What is a Non-directed Support Organization?
This essay was originally published in the Talak About Learning column in the May-June 1995 issue of Home Education Magazine.
Our Non-directed Support Organization
Over the years I have spoken many times in these pages about our large, diverse support organization, the Southern Maine Home Education Support Network. Individuals and families within the network have worked and played together for a long time, and this has led to the flowering of both friendships and community. Almost 10 years have gone by since we began with only a handful of families, and we have learned much along the way.
In recent months parents from many different places have told me stories about disagreements and confusion and hurt feelings within their own support organizations. While groups begin with families joining together in a sincere desire to cooperate in sharing support and resources, all too often they find themselves sinking into seemingly unresolvable differences of opinion over the details of group activities and events.
Disagreements among members can begin with attempts to define what it is that "the group" should do. For example, what kind of support meetings should be offered? Who will lead them? What philosophy of home-based education should be emphasized? Should kids be welcome at all support meetings, or should there be some gatherings for parents only? Should discussions be moderated, or should they be entirely informal? In addition to support meetings there are sports activities, social events, field trips and a host of other possibilities to consider. All can provide ground for conflicts.
We are often asked how we can manage to advertise a variety of support group meetings and a long list of activities and events in this part of the state with very little debate or disagreement over how they are conducted. The answer is that the sponsoring individuals make all the decisions, and the network itself never offers anything.
Every member is free to make his or her own decisions about what to offer, either as an individual or in cooperation with others. While some of our more active members may be perceived as leaders, especially by newcomers, the truth is that no leader or group of leaders decides what is to be on the calendar.
This is not to say that everyone agrees about everything. No matter what the activity or event, there will always be somebody who feels that it should be done differently. Sometimes even longtime members get confused about the process and protest that some aspect of a given activity is not sensitive to the needs of this kind of family or that kind of philosophy; when this happens they must remember that they are free to offer an alternative. Seven years ago I decided to offer an activity which I called Family Baseball. I wanted to create an environment where parents and boys and girls of all ages and skill levels could have fun playing together with a non-lethal ball, relaxed rules, and a spirit of helping each other learn the game. I placed an ad in our newsletter giving the time and place and a description of the game. (See HEM, July/August 1989.)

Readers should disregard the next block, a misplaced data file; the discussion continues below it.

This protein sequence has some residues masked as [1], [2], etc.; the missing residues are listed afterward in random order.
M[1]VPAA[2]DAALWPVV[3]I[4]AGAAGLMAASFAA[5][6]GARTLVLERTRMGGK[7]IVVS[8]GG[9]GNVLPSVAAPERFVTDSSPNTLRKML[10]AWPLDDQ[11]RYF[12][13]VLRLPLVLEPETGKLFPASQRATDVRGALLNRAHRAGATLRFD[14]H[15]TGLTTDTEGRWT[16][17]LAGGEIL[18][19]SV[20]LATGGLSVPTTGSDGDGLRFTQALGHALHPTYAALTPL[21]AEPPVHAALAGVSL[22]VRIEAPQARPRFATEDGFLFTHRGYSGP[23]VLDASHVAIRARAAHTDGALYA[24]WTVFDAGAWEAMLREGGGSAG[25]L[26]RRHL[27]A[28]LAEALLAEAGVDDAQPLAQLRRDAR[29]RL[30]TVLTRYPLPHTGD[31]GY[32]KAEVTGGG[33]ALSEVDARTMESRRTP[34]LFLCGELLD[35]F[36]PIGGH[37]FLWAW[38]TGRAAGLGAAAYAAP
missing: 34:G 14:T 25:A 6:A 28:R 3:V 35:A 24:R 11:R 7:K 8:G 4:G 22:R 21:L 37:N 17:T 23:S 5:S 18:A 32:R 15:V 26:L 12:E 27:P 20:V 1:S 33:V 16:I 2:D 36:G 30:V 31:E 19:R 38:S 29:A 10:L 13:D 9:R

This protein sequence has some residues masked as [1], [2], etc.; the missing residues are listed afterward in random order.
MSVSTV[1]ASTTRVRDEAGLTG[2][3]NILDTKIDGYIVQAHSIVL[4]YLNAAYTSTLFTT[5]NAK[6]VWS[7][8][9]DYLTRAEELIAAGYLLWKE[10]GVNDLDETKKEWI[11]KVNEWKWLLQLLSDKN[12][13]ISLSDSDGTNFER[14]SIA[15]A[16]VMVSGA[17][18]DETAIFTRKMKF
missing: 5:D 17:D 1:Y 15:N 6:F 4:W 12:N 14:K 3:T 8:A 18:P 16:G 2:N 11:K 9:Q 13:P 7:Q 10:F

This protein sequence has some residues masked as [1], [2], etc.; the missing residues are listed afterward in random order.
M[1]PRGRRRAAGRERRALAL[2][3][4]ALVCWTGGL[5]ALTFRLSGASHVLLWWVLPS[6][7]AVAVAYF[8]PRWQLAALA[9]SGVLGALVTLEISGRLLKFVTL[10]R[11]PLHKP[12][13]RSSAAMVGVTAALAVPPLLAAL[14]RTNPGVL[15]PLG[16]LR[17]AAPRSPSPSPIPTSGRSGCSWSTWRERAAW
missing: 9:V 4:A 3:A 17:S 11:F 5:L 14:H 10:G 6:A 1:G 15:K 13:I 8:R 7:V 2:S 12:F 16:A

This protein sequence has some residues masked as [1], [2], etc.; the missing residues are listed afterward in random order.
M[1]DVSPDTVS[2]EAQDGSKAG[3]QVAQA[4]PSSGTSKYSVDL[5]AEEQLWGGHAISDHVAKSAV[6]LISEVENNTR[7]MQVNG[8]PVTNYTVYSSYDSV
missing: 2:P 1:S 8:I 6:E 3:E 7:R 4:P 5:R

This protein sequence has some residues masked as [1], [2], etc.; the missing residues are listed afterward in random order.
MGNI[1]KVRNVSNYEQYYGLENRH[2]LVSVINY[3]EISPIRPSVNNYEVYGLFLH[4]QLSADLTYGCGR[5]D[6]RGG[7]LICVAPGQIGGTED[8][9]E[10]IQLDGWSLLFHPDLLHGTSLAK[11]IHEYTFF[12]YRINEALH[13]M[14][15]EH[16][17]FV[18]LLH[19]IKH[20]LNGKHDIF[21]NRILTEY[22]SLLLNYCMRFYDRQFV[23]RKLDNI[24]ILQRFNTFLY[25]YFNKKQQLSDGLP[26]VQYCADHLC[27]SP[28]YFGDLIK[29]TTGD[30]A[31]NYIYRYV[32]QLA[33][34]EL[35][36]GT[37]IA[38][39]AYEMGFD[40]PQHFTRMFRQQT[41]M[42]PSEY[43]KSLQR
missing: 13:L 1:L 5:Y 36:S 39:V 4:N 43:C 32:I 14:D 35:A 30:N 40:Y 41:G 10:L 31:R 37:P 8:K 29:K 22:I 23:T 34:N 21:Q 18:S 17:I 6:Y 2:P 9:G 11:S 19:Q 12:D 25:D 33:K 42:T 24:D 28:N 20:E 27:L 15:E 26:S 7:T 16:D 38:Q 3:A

At the beginning I was feeling my way along and having to make many decisions. One parent thought that the game should be more challenging for bigger kids. Another parent wanted it to be less challenging for little kids. Another felt it was too disorganized, while still another believed that any adult direction at all was too coercive. Can you imagine trying to figure all this out at a support group meeting? I listened to everybody and kept to my vision. Some people drifted away because it wasn't their cup of tea, while others became regulars in our weekly games, but these differences never became a source of group conflict as they might have if the game were sponsored collectively.
For those who wish to try our approach the key is to create a point of contact for families in which individuals and groups of individuals are free to figure out ways to meet their own needs. This may be a simple transition for some organizations, but in other cases it might be easier to start a separate mailing list with its own calendar. Just focus on making it possible for families to explore their own ways of working and playing together.
While it is true that a network is not a community, Eileen Yoder, who co-founded SMHESN with me, points out that within our network we are a community of people at various levels of commitment and caring and willingness to give. Some people give a great deal, and, as time passes, they tend to be seen as leaders. But as long as we claim ownership and responsibility only for what we as individuals offer to others and not for any kind of group authority, then we avoid misunderstandings and debilitating conflicts.
It is surprisingly easy to forget this principle. I've done that occasionally when I have neglected to leave my name attached to an activity so that in the newsletter it appears to be a group offering rather than an offering by Earl Gary Stevens. I realize this has happened when I find myself feeling responsible for pleasing everybody instead of allowing myself to be guided by what I feel that I can give.
These are some of the practices and concepts that make SMHESN work for us. This approach requires a lot of respect for the authority of individuals to make their own decisions. Most of us have been well-schooled to look for authority from above and it can be hard work to begin looking within. It is fun to see the enthusiasm when newcomers first realize that they have the freedom and the means to create opportunities for themselves and for others anytime they like. With each passing month we learn more from each other.